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      Download the Game Design and Indie Game Marketing Freebook   07/19/17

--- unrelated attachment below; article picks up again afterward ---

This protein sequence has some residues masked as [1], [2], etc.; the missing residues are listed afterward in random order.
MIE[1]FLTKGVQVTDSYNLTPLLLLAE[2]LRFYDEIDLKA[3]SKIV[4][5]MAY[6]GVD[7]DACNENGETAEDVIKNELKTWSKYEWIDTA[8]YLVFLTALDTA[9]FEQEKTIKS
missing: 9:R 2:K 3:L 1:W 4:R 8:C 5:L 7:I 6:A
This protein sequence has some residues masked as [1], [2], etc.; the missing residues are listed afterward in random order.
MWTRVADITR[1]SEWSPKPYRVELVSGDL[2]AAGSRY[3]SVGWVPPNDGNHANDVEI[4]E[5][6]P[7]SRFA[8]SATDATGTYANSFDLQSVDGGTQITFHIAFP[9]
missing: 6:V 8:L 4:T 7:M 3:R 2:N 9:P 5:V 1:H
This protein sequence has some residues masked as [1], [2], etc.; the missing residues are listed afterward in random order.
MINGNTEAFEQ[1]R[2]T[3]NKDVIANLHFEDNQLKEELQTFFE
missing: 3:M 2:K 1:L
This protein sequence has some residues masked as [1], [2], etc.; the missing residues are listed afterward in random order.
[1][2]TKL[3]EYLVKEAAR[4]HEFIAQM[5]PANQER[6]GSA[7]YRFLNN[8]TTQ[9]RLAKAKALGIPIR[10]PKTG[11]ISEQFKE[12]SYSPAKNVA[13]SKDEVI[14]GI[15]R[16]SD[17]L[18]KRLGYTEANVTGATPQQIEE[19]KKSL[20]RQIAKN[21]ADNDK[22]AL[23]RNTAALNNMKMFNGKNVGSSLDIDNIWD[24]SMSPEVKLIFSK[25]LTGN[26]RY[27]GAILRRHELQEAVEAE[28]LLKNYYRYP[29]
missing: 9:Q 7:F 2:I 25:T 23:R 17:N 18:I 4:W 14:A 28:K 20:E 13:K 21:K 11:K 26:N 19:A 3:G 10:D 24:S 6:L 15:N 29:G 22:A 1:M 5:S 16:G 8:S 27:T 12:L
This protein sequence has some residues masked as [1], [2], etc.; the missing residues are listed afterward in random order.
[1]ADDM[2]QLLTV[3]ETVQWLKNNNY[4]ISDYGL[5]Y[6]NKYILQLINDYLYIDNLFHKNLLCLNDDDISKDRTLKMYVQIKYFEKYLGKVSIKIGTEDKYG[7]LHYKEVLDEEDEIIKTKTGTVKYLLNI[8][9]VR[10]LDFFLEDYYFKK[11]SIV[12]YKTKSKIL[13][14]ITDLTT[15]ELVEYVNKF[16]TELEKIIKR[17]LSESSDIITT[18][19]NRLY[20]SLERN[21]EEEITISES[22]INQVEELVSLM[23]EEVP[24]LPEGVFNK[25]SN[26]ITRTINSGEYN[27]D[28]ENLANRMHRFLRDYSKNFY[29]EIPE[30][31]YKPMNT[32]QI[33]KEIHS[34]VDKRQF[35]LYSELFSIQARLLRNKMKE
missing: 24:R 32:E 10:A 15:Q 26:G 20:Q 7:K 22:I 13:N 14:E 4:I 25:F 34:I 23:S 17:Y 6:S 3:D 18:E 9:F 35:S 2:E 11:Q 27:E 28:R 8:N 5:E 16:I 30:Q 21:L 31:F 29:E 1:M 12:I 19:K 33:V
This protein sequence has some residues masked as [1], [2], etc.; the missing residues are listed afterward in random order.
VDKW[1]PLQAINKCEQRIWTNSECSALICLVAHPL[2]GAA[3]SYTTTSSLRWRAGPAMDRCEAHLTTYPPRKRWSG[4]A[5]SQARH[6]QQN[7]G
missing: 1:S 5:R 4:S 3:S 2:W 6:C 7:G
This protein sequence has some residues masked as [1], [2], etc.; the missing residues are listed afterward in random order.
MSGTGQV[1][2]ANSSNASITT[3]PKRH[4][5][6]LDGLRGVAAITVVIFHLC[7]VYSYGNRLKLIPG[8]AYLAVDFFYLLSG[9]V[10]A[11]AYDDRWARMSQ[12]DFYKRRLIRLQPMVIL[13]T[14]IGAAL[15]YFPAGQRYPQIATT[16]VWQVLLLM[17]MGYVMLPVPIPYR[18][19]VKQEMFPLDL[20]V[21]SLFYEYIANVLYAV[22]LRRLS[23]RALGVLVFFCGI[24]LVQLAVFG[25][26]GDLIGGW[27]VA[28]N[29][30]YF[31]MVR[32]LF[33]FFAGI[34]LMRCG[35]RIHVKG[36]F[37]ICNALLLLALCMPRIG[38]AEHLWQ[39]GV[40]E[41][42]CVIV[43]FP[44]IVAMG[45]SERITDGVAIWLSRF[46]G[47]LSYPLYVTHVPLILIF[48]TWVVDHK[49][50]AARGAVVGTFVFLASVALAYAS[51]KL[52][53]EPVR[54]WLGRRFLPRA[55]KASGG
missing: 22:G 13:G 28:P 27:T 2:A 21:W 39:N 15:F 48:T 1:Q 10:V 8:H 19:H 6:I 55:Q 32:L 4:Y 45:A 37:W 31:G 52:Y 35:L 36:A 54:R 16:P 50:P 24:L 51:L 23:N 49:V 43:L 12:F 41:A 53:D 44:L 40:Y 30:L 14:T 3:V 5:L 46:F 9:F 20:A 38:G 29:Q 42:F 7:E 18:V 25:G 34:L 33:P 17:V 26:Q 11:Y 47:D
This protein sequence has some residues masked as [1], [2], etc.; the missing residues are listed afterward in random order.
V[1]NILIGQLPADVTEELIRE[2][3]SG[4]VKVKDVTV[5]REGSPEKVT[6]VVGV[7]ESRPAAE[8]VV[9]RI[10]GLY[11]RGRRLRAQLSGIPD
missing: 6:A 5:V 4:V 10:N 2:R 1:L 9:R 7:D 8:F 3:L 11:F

GameDev.net and CRC Press have teamed up to bring a free ebook of content curated from top titles published by CRC Press. The freebook, Practices of Game Design & Indie Game Marketing, includes chapters from The Art of Game Design: A Book of Lenses, A Practical Guide to Indie Game Marketing, and An Architectural Approach to Level Design. The GameDev.net FreeBook is relevant to game designers, developers, and those interested in learning more about the challenges in game development. We know game development can be a tough discipline and business, so we picked several chapters from CRC Press titles that we thought would be of interest to you, the GameDev.net audience, in your journey to design, develop, and market your next game. The free ebook is available through CRC Press by clicking here. The Curated Books The Art of Game Design: A Book of Lenses, Second Edition, by Jesse Schell Presents 100+ sets of questions, or different lenses, for viewing a game’s design, encompassing diverse fields such as psychology, architecture, music, film, software engineering, theme park design, mathematics, anthropology, and more. Written by one of the world's top game designers, this book describes the deepest and most fundamental principles of game design, demonstrating how tactics used in board, card, and athletic games also work in video games. It provides practical instruction on creating world-class games that will be played again and again. View it here. A Practical Guide to Indie Game Marketing, by Joel Dreskin Marketing is an essential but too frequently overlooked or minimized component of the release plan for indie games. A Practical Guide to Indie Game Marketing provides you with the tools needed to build visibility and sell your indie games. With special focus on those developers with small budgets and limited staff and resources, this book is packed with tangible recommendations and techniques that you can put to use immediately. As a seasoned professional of the indie game arena, author Joel Dreskin gives you insight into practical, real-world experiences of marketing numerous successful games and also provides stories of the failures. View it here. An Architectural Approach to Level Design This is one of the first books to integrate architectural and spatial design theory with the field of level design. The book presents architectural techniques and theories for level designers to use in their own work. It connects architecture and level design in different ways that address the practical elements of how designers construct space and the experiential elements of how and why humans interact with this space. Throughout the text, readers learn skills for spatial layout, evoking emotion through gamespaces, and creating better levels through architectural theory. View it here. Learn more and download the ebook by clicking here. Did you know? GameDev.net and CRC Press also recently teamed up to bring GDNet+ Members up to a 20% discount on all CRC Press books. Learn more about this and other benefits here.